Anti-Racism II is an intermediate course between Anti-Racism I and Anti-Racism III, focusing on the topic of race, racism, and strategies regarding how to be an anti-racist. Anti-Racism II is for anyone who has previously taken Anti-Racism I, or who has basic knowledge of the racial issues plaguing the United States, and globally.
Anti-Racism I focused upon how to have open dialogue and conversations about race and racism. Anti-Racism II takes on the vital role assisting students in guiding their own conversations regarding race, and additionally gender and sexuality. Anti-Racism II will expand your knowledge and critically engage your inquiry, centering upon short interviews with leading scholars and activists in the field. Coupled with supplementary video and reading material, these interviews will further demonstrate the power of open dialogue and self-narration, directing you towards being an anti-racist ally. The centrality of the course interviews will culminate in a final project where students will construct and carry out their own personalized interview. The final project will test dialogic skills while asserting the importance of intimate conversations about race, gender, and sexuality.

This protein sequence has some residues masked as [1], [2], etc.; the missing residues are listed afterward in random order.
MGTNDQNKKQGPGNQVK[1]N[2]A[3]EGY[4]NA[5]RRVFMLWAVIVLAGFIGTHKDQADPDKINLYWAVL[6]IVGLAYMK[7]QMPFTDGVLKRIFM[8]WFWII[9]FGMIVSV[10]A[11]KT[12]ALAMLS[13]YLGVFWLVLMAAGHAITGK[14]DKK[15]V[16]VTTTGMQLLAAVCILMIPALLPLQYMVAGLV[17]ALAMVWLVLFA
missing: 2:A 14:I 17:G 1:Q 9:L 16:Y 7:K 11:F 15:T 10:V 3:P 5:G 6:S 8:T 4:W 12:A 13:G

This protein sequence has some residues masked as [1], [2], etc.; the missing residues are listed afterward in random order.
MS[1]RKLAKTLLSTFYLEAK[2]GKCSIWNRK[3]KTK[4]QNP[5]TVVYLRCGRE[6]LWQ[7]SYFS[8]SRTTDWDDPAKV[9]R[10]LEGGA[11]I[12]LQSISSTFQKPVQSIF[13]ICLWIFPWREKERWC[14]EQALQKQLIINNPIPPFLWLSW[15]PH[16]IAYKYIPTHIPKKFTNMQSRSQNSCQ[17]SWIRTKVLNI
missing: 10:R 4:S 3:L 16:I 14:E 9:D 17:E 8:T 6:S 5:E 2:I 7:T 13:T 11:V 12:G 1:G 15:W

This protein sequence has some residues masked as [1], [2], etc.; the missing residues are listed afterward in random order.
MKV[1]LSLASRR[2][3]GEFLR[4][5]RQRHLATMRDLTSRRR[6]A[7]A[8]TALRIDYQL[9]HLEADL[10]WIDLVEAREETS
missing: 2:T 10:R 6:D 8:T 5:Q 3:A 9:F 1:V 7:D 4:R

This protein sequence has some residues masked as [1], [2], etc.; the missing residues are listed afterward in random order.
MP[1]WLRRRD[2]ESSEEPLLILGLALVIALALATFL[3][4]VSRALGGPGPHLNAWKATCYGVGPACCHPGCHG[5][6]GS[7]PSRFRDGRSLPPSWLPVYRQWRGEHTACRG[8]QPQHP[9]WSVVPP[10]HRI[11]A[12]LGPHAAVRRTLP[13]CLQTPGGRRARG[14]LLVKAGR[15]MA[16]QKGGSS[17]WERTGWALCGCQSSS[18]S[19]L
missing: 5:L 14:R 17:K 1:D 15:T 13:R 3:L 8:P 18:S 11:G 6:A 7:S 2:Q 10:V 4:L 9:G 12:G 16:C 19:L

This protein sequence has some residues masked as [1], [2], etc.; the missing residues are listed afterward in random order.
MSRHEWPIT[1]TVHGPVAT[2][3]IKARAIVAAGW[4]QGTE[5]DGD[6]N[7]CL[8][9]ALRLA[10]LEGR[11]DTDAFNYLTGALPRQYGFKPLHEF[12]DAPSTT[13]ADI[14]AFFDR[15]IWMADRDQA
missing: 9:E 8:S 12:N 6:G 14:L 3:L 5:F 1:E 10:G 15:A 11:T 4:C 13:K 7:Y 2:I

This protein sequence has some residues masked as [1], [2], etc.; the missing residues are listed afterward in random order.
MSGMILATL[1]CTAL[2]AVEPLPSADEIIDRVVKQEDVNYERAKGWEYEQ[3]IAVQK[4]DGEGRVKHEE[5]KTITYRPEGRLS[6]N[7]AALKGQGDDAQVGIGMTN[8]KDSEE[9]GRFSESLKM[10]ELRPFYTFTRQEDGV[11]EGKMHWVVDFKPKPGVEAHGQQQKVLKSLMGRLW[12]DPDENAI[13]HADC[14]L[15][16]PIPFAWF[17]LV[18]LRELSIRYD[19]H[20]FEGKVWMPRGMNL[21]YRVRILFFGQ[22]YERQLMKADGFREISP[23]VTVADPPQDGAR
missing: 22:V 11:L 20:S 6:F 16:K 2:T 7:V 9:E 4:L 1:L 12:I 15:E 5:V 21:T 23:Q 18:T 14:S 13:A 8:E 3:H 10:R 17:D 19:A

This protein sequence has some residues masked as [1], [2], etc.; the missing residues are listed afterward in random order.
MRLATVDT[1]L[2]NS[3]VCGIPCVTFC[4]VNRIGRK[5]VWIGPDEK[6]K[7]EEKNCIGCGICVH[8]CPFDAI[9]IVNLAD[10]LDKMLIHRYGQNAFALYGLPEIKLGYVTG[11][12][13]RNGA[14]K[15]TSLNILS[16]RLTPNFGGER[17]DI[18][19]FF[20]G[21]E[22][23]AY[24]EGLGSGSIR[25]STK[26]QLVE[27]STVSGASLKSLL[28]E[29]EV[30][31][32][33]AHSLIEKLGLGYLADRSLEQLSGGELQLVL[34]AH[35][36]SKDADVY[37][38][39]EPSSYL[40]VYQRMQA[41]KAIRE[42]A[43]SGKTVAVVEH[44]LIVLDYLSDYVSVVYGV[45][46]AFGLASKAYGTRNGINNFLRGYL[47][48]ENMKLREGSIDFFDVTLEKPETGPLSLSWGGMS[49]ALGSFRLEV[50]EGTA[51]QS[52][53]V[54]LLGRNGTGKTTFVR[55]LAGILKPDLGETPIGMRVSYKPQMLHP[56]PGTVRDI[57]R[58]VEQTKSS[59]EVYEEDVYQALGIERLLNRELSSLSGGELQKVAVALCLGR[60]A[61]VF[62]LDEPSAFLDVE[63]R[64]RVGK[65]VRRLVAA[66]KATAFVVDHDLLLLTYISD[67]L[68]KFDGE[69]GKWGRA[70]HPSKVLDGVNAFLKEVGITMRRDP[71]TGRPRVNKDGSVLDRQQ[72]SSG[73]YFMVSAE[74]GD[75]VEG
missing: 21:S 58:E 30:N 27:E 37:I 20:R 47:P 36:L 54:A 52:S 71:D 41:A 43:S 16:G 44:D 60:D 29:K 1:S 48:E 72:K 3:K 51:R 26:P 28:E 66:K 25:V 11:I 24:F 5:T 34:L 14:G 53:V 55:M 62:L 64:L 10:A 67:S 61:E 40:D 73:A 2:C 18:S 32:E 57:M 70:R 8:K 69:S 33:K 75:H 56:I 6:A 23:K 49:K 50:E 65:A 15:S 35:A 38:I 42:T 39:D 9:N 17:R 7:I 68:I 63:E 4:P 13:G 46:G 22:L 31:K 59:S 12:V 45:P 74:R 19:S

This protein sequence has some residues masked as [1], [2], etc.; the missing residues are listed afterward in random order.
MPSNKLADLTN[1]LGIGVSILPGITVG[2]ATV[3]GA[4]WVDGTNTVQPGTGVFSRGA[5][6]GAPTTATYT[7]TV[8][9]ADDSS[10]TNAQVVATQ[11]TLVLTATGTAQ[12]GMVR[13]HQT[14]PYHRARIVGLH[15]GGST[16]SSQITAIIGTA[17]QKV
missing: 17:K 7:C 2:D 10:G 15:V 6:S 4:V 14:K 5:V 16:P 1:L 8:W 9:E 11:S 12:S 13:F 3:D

This is challenging work in troubling times that may conjure uneasy feelings and emotions. Anti-Racism II can work as a bridge coming face to face with your personal individual relationship with social demands plaguing us nationally and globally. The remedy is to allow yourself uncomfortableness in order to get to the solutions. We are all in this together.
Peace & Love
Course logo image credit: Emmanuel Gido, 08/31/2020. Available on Unsplash at https://unsplash.com/photos/SAjZSZUA690
Historical Constructions of Race and Racism
In the first week of the course, you will be guided through readings, documentaries, and interview discussions with reference to three of the most important historical structures of oppression and dominance in American society: settler colonialism, race and racism, and hyper/toxic masculinity.
Linguistic Constructions of Race and Racism
In the second week of the course, you will navigate multi-media material that takes you through the processes in which race and racism have been constructed through our vernaculars, including a provocative lecture of Ijeoma Oluo reading from her award winning book, So You Want to Talk About Race.
In the third week of the course, you will think critically about philosophies of intersectionality and the vitalness of marginalized folk to self-identify.
Create a Dialogue
In the fourth and final week of the course, you will see what we, as scholars, are implying when we talk about critical thought and critical thinking. We are talking about providing solutions and determining that many of the solutions begin with acknowledgment of self, self-engagement, and self-transcendence.